Social Media—Long Tails and Legs
By the time you have gotten halfway through this blog post, 24 hours of video will have been uploaded to YouTube. Read slow, and it’s more like 48. Not bad for a concept that just turned six in May.
The number of searches using the Youtube search bar comes in second only to Google. But since Facebook beat out Google as the number 1 most visited site in the year 2010, does that mean Facebook might win the ‘number of searches’ contest, too?
No need to split hairs, here. The clear winner is social media. So what does that mean to you?
It depends. If you look forward to regular Twitter breaks in your day to catch up with the people you follow, or if you enjoy reading wall posts on Facebook about people you don’t even know, you are probably the one waving the social media banner at your company.
But if you find yourself saying things like “Why do I care about what my best friend from high school is having for dinner?” and you’ve been tasked with getting up to speed on social media, you probably aren’t too happy about it.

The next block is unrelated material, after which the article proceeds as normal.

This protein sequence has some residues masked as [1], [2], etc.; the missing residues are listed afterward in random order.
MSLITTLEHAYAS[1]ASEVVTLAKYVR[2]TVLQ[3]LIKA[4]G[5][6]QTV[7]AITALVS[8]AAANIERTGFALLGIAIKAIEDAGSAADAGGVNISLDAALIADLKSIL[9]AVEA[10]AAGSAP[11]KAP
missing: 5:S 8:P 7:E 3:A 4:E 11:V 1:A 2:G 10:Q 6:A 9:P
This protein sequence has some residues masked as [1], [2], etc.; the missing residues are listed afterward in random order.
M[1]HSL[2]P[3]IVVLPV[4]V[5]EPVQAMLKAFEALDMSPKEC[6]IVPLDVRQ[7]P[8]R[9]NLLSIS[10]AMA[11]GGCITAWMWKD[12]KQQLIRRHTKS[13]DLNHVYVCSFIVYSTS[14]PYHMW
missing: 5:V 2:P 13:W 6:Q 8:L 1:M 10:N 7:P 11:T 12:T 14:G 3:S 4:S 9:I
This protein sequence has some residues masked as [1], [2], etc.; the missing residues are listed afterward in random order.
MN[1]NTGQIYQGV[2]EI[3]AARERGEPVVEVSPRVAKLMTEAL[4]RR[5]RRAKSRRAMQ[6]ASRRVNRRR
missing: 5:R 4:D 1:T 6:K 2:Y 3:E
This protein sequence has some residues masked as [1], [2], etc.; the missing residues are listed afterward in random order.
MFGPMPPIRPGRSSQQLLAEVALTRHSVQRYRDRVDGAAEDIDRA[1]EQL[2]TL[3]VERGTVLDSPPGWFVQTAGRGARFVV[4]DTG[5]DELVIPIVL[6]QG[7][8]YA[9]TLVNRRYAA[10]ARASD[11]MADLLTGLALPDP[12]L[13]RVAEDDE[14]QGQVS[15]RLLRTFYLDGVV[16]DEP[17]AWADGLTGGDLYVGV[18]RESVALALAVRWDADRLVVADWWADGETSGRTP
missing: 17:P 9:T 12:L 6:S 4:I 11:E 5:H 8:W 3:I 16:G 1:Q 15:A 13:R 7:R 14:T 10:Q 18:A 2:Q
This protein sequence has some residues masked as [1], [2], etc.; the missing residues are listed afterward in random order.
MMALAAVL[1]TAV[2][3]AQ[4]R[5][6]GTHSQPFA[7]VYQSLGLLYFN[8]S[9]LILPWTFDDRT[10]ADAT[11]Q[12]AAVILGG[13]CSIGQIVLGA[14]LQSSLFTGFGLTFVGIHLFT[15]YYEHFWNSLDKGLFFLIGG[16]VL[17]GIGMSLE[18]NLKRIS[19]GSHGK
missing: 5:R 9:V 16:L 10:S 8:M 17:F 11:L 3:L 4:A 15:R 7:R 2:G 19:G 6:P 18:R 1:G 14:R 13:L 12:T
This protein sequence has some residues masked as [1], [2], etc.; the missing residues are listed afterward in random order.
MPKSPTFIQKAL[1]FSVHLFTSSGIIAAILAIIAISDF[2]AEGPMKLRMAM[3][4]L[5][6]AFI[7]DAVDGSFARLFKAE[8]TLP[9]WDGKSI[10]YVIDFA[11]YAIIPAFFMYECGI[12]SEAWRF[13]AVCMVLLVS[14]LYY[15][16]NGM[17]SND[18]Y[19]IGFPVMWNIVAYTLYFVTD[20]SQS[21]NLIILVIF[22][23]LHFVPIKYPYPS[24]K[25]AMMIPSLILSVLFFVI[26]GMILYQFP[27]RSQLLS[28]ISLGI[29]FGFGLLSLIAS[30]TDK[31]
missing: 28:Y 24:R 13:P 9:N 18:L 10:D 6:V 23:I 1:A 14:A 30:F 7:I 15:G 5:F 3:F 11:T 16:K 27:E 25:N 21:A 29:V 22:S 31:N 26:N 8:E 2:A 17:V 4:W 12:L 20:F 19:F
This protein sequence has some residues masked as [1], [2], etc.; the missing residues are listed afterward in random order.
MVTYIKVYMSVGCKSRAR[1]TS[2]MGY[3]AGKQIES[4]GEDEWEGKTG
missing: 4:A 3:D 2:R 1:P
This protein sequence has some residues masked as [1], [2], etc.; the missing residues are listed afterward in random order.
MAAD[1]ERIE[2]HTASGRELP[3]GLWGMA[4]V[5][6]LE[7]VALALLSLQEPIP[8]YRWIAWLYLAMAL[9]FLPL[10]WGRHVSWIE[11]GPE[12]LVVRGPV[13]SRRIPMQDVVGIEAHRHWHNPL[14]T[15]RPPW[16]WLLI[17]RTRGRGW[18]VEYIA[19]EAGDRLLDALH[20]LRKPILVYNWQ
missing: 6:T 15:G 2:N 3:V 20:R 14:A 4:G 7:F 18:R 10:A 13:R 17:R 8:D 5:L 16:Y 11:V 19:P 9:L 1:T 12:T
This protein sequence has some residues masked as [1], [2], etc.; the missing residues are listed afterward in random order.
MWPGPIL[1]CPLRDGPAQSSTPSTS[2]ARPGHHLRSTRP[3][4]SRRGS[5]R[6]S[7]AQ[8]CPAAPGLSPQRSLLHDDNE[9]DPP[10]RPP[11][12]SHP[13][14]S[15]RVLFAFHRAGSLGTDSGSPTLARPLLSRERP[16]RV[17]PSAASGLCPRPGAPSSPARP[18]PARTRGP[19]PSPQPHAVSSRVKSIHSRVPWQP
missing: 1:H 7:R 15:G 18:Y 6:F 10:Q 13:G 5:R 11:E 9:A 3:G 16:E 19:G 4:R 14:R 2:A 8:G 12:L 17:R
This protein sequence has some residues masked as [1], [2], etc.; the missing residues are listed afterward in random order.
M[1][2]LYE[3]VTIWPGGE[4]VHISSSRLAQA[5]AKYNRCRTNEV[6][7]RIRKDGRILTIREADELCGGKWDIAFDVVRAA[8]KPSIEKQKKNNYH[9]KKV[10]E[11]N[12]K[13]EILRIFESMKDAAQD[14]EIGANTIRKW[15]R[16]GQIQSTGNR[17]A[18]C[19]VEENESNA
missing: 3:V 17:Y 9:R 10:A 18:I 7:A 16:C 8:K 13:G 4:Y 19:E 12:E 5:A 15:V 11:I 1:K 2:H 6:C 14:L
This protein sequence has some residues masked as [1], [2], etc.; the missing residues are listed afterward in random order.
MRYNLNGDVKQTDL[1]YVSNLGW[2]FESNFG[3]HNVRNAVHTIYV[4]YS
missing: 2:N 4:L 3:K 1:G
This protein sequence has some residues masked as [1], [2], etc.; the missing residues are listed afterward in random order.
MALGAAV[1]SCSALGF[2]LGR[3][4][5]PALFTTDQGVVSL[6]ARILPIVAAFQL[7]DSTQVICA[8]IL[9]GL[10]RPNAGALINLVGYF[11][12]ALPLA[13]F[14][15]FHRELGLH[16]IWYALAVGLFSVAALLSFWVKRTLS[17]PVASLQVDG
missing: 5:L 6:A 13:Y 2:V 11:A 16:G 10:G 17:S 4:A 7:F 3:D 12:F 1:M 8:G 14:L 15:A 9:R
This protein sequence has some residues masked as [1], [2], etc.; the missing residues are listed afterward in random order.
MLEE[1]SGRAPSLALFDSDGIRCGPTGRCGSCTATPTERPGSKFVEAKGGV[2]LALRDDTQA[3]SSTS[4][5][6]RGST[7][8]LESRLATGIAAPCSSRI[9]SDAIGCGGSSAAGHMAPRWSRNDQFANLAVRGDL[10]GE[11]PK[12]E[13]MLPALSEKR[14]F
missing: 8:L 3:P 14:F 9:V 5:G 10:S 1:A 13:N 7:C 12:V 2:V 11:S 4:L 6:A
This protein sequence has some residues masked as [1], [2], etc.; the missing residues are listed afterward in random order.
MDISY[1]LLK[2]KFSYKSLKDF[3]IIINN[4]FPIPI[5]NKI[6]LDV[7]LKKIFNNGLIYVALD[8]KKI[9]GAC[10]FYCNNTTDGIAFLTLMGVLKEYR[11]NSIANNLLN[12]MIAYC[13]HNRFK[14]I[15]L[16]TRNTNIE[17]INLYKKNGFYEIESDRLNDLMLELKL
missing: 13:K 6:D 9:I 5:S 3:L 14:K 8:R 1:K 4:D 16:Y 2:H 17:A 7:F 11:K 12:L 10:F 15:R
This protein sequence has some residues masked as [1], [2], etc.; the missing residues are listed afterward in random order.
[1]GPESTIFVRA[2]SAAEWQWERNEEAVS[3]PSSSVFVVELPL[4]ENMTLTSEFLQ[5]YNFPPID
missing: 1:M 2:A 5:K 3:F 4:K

Most likely, you fall somewhere in between.
The Long Tail
But here’s the deal. Like it or not, I think we can all agree that there is one aspect of social media that trumps traditional marketing. Well-written content populated with just the right key words is evergreen.
Multiple searches—over multiple years—will keep bringing your content back in front of your customer. Over and over. And there’s no charge for stocking content on your ‘eShelf.’ It’s the gift that keeps on giving.
It’s the long tail.
In his Social Media Bootcamp presentation, John Larsen of Splash Media used some good visuals to compare social media and traditional platforms:
|>||High school yearbooks on steroids|
|Blogs||>||Digital magazine articles|
Give some thought to how much effort it took to send a single telegram to a single recipient. (At least, how it looks when they do it in old movies). Or the number of times since graduating high school that you’ve opened your yearbook. And remember passing along a magazine to share with one or two people?
Social media adds legs to a marketing campaign. And in our latest report on eMarketing, we found that scientists are for the most part OK with you joining in on the conversation. Leave a comment–let us know how YOU feel about suppliers using social media to reach out to scientists.
From eMarketing to Life Scientists: Raise Your Voice Above the Noise, page 1-6, published February 28th, 2011.